United Blood Services strongly urges area residents to donate platelets now to help boost a critically low supply.

RamonBerk

United Blood Services is part of the Blood Systems national network of blood centers. Current system platelet inventories are 50 percent below normal levels—only about a half day’s worth—a situation that’s being felt across the country.

Additionally, Hurricane Matthew has significantly impaired the ability for blood centers in the southeast to collect what patients need there. OneBlood, Florida’s largest blood center, has a severe shortage of platelets and has asked our organization and others for help. Unfortunately, United Blood Services doesn’t have any surplus platelets to share at this time.

“We stand ready to help communities affected by this catastrophic storm once we can get our own platelet supply closer to normal levels,” says Linda Grace, Sr. Donor Recruitment Representative  with United Blood Services.  “We want to be sure our supply is strong so we can meet local patient needs first and then we can help communities in other parts of the country.”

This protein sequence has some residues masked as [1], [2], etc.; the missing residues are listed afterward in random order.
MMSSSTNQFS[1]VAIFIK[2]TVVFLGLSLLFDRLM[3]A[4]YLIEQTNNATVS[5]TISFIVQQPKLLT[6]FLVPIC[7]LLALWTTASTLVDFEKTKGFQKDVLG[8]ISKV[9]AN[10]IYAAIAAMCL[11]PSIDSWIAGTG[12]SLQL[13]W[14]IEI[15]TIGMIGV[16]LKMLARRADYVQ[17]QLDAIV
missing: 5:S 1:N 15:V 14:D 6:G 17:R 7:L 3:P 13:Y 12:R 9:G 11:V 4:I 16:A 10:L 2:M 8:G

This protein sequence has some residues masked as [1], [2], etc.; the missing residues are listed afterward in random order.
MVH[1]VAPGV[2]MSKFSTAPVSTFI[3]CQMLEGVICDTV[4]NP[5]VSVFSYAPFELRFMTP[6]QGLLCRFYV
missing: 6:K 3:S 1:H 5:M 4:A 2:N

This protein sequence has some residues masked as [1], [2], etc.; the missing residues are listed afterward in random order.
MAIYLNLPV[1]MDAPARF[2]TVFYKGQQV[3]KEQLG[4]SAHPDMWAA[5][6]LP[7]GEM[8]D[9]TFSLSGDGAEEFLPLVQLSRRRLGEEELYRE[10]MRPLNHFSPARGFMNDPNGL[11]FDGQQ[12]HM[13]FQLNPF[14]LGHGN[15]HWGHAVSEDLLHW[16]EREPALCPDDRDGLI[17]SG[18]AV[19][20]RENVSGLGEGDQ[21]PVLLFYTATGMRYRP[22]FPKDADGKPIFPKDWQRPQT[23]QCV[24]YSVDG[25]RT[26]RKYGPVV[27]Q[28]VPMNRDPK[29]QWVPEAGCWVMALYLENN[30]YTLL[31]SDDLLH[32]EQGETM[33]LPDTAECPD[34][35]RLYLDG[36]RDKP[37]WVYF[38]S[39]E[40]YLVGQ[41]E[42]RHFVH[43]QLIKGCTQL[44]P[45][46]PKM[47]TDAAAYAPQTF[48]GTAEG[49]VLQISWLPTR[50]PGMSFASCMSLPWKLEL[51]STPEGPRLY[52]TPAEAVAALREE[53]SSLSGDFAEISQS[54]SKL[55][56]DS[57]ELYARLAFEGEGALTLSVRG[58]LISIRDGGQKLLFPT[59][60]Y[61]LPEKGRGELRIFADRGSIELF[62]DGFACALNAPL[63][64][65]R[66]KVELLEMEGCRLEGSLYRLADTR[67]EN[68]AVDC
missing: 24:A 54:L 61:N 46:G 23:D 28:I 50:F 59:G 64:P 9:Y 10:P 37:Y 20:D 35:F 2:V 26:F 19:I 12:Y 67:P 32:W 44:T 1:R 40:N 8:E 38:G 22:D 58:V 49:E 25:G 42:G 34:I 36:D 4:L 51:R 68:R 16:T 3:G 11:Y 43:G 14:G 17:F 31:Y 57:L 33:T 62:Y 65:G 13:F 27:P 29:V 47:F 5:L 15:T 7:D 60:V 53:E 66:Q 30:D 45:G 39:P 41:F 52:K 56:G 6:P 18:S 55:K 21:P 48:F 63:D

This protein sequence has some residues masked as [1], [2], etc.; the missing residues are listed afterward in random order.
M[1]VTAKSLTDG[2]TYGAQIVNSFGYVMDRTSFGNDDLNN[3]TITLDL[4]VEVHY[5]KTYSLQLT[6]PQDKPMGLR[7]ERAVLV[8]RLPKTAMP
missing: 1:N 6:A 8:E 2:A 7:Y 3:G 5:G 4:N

Platelets help control bleeding. They are used in the treatment of patients undergoing chemotherapy, surgery or transplant. Their shelf life is very short—only 5 days—while whole blood or red cell donations can last 42 days.

A platelet donation takes longer than a whole blood donation, about two hours. Eligible donors may give platelets every 7 days, up to 24 times in a 12-month period.

Call 877-UBS-HERO or 877-827-4376 or call the San Angelo Donor Center at 325-223-7500.

Volunteer blood donors must be at least 16, weigh a minimum of 110 pounds and be in good health. Additional height/weight requirements apply to donors 22 and younger, and donors who are 16 or 17 must have signed permission from a parent or guardian.